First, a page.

Comment or no comment? Why lawyers are wary in a crisis

Carina Tan Van Baren 9 Apr 2018
3 mins

Having worked both sides of the fence, Corporate Affairs Account Manager and lawyer Carina Tan-Van Baren explains how to navigate often contradictory advice when it comes to speaking to the media.


Your company is in crisis.

You are investigating what went wrong and trying to fix it – assuming it can be fixed.

In the meantime, your offices are besieged by worried clients and investors, regulators are demanding answers and the media smells blood.

How do you respond?

Ideally, the company will have a crisis response strategy in place that steps out a carefully considered plan of action, including what to say publicly and when.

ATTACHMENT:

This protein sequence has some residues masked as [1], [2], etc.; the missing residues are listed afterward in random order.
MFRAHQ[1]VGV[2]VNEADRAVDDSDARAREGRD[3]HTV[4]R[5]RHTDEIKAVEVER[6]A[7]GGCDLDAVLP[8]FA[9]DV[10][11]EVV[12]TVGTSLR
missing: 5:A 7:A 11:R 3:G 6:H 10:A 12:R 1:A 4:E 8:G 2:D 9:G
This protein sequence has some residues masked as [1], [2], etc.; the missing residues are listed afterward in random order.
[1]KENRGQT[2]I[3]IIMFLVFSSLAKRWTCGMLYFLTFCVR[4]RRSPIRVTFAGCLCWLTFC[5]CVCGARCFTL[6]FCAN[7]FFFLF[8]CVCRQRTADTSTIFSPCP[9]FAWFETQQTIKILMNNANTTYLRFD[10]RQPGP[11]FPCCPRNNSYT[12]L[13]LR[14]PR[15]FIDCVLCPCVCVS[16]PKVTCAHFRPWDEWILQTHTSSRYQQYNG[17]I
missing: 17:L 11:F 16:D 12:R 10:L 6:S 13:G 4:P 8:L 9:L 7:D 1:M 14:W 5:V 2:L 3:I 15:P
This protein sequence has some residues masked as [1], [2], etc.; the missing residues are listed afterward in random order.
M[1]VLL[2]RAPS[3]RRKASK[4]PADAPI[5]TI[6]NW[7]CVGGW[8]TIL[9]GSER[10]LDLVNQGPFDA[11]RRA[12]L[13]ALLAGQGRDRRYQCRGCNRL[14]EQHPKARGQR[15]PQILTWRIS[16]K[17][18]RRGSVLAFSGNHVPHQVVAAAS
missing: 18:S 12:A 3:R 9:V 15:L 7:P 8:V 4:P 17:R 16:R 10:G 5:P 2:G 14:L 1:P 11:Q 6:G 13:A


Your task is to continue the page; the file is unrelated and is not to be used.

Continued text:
If not, many CEOs are inclined to batten down the hatches while they deal with the operational side of the crisis and put off thinking about public comment, along with any uncomfortable questions they would rather not answer, like “Who’s to blame?”

However, in a crisis, timing is critical and the decision about a public response needs to be made quickly.

At its simplest, the immediate choice is between making some form of public comment and issuing a terse “No comment.”.

A company’s lawyers and public relations advisors will frequently present forceful and opposing arguments about which way to go – particularly if these advisers have not previously worked together in a crisis.

But contradictory advice doesn’t do the CEO any favours.

In a high pressure situation, they may feel compelled to take the advice of one and disregard the other, putting the company’s legal or commercial position at risk.